Much of the surprise results from the limitations of a form of racial reasoning that conflates and confuses race with all sorts of categories like class, geography, social mores, religious involvement, marriage, parenting norms, moral choices, individual preferences, and so on. Race is not nearly as helpful of a category as progressives want us to believe in our efforts to evaluate what constitutes flourishing. In a country where blacks are free to form stable families, able to participate in the marketplace, and held to the same rules and standards as everyone else, the historical evidence suggests that their flourishing is simply unrelated to whether or not their next-door neighbors or children’s classmates are white.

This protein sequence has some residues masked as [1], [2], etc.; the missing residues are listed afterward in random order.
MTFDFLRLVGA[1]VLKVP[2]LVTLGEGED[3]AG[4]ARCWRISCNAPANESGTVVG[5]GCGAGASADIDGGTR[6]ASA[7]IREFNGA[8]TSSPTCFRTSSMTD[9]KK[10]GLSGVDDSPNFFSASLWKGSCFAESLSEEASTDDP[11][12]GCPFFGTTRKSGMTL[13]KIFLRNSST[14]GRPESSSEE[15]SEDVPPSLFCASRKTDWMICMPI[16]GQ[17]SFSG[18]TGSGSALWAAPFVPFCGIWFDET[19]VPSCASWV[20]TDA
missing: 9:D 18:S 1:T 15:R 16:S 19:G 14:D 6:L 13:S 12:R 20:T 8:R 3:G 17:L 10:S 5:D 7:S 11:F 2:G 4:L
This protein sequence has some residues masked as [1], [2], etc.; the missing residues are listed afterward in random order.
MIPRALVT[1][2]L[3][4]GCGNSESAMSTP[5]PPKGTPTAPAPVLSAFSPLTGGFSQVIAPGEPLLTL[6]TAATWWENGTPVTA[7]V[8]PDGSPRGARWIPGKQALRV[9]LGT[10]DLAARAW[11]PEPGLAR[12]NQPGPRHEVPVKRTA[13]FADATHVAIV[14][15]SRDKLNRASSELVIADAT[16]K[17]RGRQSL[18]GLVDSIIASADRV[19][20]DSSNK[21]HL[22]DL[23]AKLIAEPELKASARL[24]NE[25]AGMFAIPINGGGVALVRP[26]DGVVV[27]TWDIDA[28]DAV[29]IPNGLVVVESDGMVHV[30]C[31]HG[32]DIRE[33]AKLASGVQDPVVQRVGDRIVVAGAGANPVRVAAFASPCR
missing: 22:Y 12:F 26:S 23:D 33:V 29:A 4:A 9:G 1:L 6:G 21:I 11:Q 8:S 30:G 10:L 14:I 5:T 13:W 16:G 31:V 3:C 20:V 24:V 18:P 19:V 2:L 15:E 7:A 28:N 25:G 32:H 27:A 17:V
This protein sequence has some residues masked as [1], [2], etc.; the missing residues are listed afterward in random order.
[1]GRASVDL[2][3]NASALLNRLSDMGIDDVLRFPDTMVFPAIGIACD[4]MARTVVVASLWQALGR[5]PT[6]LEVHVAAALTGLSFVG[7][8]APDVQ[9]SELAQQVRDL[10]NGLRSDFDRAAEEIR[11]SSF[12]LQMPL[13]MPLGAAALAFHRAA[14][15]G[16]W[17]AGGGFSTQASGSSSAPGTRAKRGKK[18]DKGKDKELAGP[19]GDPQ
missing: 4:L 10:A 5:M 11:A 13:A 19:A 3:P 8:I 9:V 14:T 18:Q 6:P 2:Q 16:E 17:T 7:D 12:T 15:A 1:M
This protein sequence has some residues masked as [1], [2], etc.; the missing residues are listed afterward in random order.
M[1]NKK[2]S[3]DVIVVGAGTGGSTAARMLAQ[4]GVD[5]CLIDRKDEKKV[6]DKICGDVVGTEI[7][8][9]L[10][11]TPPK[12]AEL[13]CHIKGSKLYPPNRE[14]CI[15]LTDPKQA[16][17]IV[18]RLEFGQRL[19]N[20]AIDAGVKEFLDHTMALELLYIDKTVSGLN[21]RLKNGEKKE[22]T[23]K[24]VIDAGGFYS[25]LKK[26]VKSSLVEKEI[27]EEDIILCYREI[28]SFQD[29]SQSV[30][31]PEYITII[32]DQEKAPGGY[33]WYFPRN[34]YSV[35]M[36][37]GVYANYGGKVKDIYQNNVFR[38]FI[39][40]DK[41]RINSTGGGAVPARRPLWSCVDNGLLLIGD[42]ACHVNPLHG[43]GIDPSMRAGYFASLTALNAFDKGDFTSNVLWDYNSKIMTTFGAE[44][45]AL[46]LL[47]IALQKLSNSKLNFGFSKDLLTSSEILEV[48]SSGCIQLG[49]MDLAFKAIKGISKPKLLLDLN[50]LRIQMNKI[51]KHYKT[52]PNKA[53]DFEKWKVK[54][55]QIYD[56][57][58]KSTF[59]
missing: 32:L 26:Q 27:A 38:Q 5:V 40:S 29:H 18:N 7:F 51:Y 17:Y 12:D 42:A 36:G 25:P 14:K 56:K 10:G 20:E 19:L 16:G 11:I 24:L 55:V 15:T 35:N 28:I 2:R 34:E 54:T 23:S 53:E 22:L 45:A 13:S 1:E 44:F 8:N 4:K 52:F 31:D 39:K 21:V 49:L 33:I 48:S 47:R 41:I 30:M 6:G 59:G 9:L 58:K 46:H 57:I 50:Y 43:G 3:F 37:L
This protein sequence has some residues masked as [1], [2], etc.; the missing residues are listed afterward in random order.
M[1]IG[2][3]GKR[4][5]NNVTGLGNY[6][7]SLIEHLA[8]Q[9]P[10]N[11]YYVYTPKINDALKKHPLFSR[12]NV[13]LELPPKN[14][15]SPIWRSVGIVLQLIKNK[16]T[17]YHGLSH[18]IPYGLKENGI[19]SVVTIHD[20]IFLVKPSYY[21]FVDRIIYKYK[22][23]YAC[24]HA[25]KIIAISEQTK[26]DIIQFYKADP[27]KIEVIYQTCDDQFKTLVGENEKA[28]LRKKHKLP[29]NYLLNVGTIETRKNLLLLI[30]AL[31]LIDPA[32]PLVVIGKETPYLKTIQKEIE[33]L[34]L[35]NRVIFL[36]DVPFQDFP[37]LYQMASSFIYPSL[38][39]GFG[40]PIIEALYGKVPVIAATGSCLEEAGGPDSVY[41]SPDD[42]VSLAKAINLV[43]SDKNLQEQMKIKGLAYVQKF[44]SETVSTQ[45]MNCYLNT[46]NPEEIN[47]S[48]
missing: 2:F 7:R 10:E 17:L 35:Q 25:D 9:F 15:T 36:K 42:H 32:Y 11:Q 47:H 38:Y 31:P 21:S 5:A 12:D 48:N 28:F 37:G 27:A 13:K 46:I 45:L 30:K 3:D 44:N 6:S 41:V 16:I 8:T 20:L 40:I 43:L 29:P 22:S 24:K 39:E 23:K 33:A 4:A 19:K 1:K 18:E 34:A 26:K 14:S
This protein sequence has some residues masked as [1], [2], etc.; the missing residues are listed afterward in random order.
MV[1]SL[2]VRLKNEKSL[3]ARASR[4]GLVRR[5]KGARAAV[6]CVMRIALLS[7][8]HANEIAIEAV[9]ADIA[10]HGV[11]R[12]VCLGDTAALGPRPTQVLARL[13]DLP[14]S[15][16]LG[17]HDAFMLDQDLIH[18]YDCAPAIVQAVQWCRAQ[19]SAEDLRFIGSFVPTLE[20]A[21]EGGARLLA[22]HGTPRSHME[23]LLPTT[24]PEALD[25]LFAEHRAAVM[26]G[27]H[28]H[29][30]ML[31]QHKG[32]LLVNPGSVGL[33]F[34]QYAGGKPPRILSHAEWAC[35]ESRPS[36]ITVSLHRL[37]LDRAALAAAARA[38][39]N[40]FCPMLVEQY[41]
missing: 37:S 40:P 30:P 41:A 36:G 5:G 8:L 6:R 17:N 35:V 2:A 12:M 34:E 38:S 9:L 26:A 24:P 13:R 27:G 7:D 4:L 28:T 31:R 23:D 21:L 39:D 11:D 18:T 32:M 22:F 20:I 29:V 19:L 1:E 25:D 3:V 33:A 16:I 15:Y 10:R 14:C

Anthony Bradley Anthony Bradley, Ph.D. is Associate Professor of Theology and Ethics in the Public Service Program at The King's College in New York City and serves as a Research Fellow at the Acton Institute. Dr. Bradley lectures at colleges, universities, business organizations, conferences, and churches throughout the U.S. and abroad. His books include: Liberating Black Theology: The Bible and the Black Experience in America (2010),  Black and Tired: Essays on Race, Politics, Culture, and International Development (2011),  The Political Economy of Liberation: Thomas Sowell and James Cone of the Black Experience (2012), Keep Your Head Up: America's New Black Christian Leaders, Social Consciousness, and the Cosby Conversation (2012), Aliens in the Promised Land:  Why Minority Leadership Is Overlooked in White Christian Churches and Institutions (forthcoming, 2013). Dr. Bradley's writings on religious and cultural issues have been published in a variety of journals, including: the Atlanta Journal-Constitution, the Detroit News, and World Magazine. Dr. Bradley is called upon by members of the broadcast media for comment on current issues and has appeared C-SPAN, NPR, CNN/Headline News, and Fox News, among others. He studies and writes on issues of race in America, hip hop, youth culture, issues among African Americans, the American family, welfare, education, and modern slavery. From 2005-2009, Dr. Bradley was Assistant Professor of Systematic Theology and Ethics at Covenant Theological Seminary in St. Louis, MO where he also directed the Francis A. Schaeffer Institute.   Dr. Bradley holds Bachelor of Science in biological sciences from Clemson University, a Master of Divinity from Covenant Theological Seminary, and a Doctor of Philosophy degree from Westminster Theological Seminary.  Dr. Bradley also holds an M.A. in Ethics and Society at Fordham University.